Friday, April 01, 2011

last chance to ski

Justin and Calvin left a few days ago and the chalet seems awfully quiet without them. There have only been guests for the previous two weekends , no one during the weeks, so plenty of time to ski and do all those other jobs that need doing at the end of the season. All the remaining firewood was moved out of sight so that it doesn’t get stolen whilst the property is left unattended, not that it often is with Chester being around. Snow tyres on the car swapped for another season and a pretty good spring clean throughout. There was a certain amount of disappointment when it was realised that we would not be free to go skiing every day but we made short work of the tasks and profited from some late season snow and completely empty slopes. Mornings are always the best as the sunshine and warm breezes soon turn the south facing slopes to slush, or “soup” as the french call it, though it didn’t deter us from making the most of the sunny days, skiing until end of play, often being chased off the mountains by piste security. I haven’t played cards so often in years and it was good to pass on a few different games of poker rather than the ubiquitous ‘Texas Holdem’ that everyone seems to play these days.

Mark, the chef has gone too, he headed off this morning leafing a gleaming kitchen and a huge pan of french onion soup for Clare and me. That with leftover chicken curry will do just fine for our last dinner here. I am heading off to work on an eco building project for a few weeks, helping to contstruc a house out of wood straw and mud, I am so glad that the spring is here and the days will be warm and long, I didn’t much fancy taking that opportunity during the winter. Clare is heading off to stay with friends for a well earned break before her next guests arrive.

After the slushy mess of melting snow on the pistes yesterday I was in two minds as to whether to go out again today. Last day excitement and the thought of not skiing again for a year got the better of me. The conditions were excellent. It is absolutely amazing what a cloudless sky and a plummeting night time temperatures can do. No slush, perhaps a touch icy in the shade, but the best snow in ages. Clare and I enjoyed the morning much more than we had expected, returning to do each good run that we found again and again in case the next one was not so good, “shame to waste good snow” the sun shone and the sky was blue and everywhere we went was marvelous. Even the slow slopes provided plenty of speed and we covered most of the mountain in record time. As we often do, saving the big black ‘Terrenere’ till later on, earlier in the season it remains icy well into the day, so it’s best left for a while, not so now, the sun is higher and its popularity meant that it had been well used by the time we got there. Bumpy and a bit slushy, it was quite churned up, fun but heavy going. My legs, already tired from a morning at breakneck speed complained most of the way down and Clare felt the same so we decided to head to a mountainside restaurant for lunch.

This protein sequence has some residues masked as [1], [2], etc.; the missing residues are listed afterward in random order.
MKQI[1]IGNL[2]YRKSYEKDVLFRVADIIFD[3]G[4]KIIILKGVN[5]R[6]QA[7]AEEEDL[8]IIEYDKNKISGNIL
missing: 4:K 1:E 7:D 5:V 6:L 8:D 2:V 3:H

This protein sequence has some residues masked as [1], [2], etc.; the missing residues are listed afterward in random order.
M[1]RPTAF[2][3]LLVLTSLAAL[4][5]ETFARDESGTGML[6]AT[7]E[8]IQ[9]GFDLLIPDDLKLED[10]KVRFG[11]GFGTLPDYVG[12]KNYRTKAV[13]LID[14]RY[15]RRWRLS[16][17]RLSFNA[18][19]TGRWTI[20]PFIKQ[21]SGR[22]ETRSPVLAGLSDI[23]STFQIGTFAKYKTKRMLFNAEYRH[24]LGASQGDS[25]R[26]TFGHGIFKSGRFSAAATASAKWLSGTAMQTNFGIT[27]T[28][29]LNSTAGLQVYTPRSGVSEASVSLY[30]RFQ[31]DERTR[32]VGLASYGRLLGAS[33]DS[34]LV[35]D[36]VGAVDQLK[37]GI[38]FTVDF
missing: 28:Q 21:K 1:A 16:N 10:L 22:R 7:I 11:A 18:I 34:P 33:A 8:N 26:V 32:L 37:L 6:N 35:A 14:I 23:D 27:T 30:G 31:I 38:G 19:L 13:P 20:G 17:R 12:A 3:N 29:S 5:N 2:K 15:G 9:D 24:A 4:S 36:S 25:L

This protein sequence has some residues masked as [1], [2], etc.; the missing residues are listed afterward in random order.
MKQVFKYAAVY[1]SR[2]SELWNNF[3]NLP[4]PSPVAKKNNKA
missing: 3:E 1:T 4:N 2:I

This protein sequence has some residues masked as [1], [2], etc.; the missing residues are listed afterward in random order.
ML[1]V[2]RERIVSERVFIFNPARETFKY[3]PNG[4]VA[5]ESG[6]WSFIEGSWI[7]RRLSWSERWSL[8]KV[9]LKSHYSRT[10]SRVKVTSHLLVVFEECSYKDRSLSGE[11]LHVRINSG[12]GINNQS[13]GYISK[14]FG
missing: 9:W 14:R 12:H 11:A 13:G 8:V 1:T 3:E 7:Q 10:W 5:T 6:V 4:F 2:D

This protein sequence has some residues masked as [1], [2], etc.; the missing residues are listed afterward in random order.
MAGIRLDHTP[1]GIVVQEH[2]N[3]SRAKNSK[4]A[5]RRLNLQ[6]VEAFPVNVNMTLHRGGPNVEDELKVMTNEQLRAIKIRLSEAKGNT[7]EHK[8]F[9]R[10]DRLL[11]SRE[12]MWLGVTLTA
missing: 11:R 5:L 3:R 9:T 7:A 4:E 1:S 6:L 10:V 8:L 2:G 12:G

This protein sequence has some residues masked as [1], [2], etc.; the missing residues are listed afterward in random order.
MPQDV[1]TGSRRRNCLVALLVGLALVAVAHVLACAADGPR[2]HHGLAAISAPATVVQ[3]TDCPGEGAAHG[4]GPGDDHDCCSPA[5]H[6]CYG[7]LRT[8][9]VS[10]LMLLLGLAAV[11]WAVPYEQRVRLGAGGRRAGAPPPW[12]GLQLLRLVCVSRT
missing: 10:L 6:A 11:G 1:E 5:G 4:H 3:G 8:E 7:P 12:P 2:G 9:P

An hour or so later I passed the top of that very same piste on my way to a more promising run and the top was roped off, I glanced at the signs which warned of avalanche and thought little more of it. Avalanches frequently happen here, especially when the weather is warm so they had probably closed the run as a precaution. I could see several new slides in the distance well away from the path of any marked routes and marveled at the course of nature and the changing of the seasons, I had been there just a couple of weeks ago enjoying fresh powder, off piste, without a care in the world. Would I have done that today, No Way.

I found that wonderful last run and blasted it a couple of times before heading back down to the chalet. I leave tomorrow and still have washing and packing to do, nothing like leaving things till the last minute, at least I know where I am going next. Up the fast six man chair, across to the Mirabelle which was so beautiful this morning, now cut to shreds and smattered with stumbling beginners, unused to the changing conditions and further down the mountain. The narrow snowy ski track passes the bottom of the ‘Terranere’ and I remember the signs. Looking back up the mountain, with high peaks looming above the ski trail I see why it is closed, there was an avalanche, not a huge one, but impressive none the less and completely covering the route that we had taken not a couple of hours before. I thank the powers that look over us that it waited until we had passed by and that I have spend another most wonderful winter enjoying these great mountains without mishap or injury. There are many who think I shall return.

1 comment:

joy said...

maybe you will?? . .return I mean. who knows. I look forward to seeing pictures of a mud + straw house . .might be an option for many the way things are going here . .no-one sure if they will have a job or not etc . .for me I can always retire but still have that mortgage to finish . so still thinking July next year but then as we know things can change . .so just going with the flow. take care much love xx joy